At Coachella, honors befitting a Prince

As dusk fell on opening day of the Coachella Valley Music and Arts Festival's second, and final, wee

As dusk fell on opening day of the Coachella Valley Music and Arts Festival’s second, and final, weekend Friday, the dozens of palm trees that frame the Empire Polo Club began to glow purple.

Regardless of which act was playing on the festival stages, it was hard not to take in the sight of the purple trees blowing in the wind — one of many tributes to Prince, who died Thursday.

As expected, the barrier-breaking icon’s presence was felt across the festival he once headlined.

During Mavis Staples’ early-afternoon set, the revered soul singer briefly paused when she heard the faint sound of the bass line of “Kiss” ring out from a nearby tent. She continued on before deciding to share her memories of the singer.

“Yesterday I lost a dear friend. He was my son … my angel … . I’m talking about Prince,” Staples told the audience. “I was on (his label) Paisley Park for seven years.

“During that seven years, I adopted him.

“He was the most beautiful spirit I ever met. He was a gentleman … . He was respectful.”

Staples then told the crowd a funny story of the first time she met Prince, when he attended a concert of her family’s group, the Staple Singers, at the historic Shrine Auditorium in Los Angeles.

“I told my sister, ‘Look, I’m gonna play it cool.’ (But) here comes Prince coming toward me in a white suit, a Lucite chain and white boots … and I just screamed. Cool went out the window.”

After telling the “kids” in the audience to go look up her Prince-produced records — “The Voice” and “Time Waits for No One” — she led the crowd through a moment of silence for “our dear friend” before singing a few lines of “Purple Rain” a cappella, which opened a rollicking take of “Wade in the Water.”

The tributes continued throughout the day.

Brooklyn rapper Joey Badass told the audience at his main stage set that Prince was one of his “favorite musicians of all time” as the artist’s unpronounceable love symbol flashed on a video screen.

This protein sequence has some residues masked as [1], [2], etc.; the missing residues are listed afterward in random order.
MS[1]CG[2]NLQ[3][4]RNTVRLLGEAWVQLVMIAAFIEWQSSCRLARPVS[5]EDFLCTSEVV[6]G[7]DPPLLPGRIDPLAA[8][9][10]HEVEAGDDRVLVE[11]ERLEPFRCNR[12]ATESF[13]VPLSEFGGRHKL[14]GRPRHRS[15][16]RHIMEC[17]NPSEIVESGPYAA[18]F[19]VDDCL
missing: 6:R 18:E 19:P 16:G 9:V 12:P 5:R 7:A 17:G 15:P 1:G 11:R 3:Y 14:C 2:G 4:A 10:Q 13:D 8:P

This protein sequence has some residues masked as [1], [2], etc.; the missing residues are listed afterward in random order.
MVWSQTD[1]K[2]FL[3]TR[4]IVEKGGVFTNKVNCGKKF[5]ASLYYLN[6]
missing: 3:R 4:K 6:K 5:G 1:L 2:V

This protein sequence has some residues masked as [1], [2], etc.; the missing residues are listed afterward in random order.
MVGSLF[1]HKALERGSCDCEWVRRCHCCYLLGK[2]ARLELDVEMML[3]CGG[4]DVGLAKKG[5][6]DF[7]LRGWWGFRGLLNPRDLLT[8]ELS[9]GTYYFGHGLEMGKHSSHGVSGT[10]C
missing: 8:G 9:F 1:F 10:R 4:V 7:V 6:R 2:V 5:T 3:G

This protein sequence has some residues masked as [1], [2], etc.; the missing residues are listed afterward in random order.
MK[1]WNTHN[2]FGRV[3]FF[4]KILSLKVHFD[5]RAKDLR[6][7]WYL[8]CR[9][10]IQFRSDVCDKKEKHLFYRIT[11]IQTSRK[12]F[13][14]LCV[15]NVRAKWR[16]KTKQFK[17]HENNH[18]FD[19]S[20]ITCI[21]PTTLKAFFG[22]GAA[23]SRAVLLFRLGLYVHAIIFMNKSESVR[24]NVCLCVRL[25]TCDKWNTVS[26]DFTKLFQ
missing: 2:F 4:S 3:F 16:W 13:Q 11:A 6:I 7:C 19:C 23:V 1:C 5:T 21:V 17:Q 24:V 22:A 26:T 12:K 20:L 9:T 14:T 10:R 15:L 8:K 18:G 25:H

Close to the gates of the festival, a planter below the poster for the 2008 event (the year Prince headlined) was turned into a shrine. It was strewn with purple ribbons, purple flowers and a pink-and-purple sign with “Nothing compares to you” written in glitter.

Later in the day, when rising alternative-R&B singer Gallant was joined by surprise guest Jhene Aiko, the duo performed a brief but touching version of “Diamonds and Pearls.” After the performance, Aiko told The Times the duet was off the cuff and unrehearsed.

And later, Gallant popped up with Sufjan Stevens to tackle “Purple Rain.”

After the palm trees turned purple — they remained that way for hours before slowly transitioning to their usual rainbow hue — the all-white “Tower of Twelve Stories” art instillation, a full-scale section model of a skyscraper, turned a pale shade of purple.

Midway through her set, Ellie Goulding dropped to her knees and with just a slight piano, sang an arresting take of “When Doves Cry,” which she seamlessly intertwined with her ethereal synth-pop hit “Lights.”

Without prompting, the thousands of fans taking in her set joined in on the refrain of the Prince standard song as the vibrant graphics that flashed behind her disappeared, instead capturing her in black and white.

Electronic duo Jack U ended its sweltering set with a short Prince mash-up, pumping out “Let’s Go Crazy” loud enough to reach L.A. and sending a burst of confetti over the audience during a frenetic remix of “I Wanna Be Your Lover” as images of Prince flashed on the screen.

Even headliner LCD Soundsystem got in on the tributes, tackling “Controversy” as lights washed the stage in purple.

But the most poignant tribute came in the form of Prince him-self.

Before LCD Soundsystem came on, the main stage went dark and Prince’s voice rang out before video of his seminal cover of Radiohead’s “Creep,” recorded during his 2008 headlining set at Coachella, filled the massive video screens.

Between Prince’s voice echoing across the field and the purple palm trees swaying under the wind, revelers felt his presence. But soon his voice faded, and the lighted trees transformed into myriad colors, a reminder that the Purple One is indeed gone.

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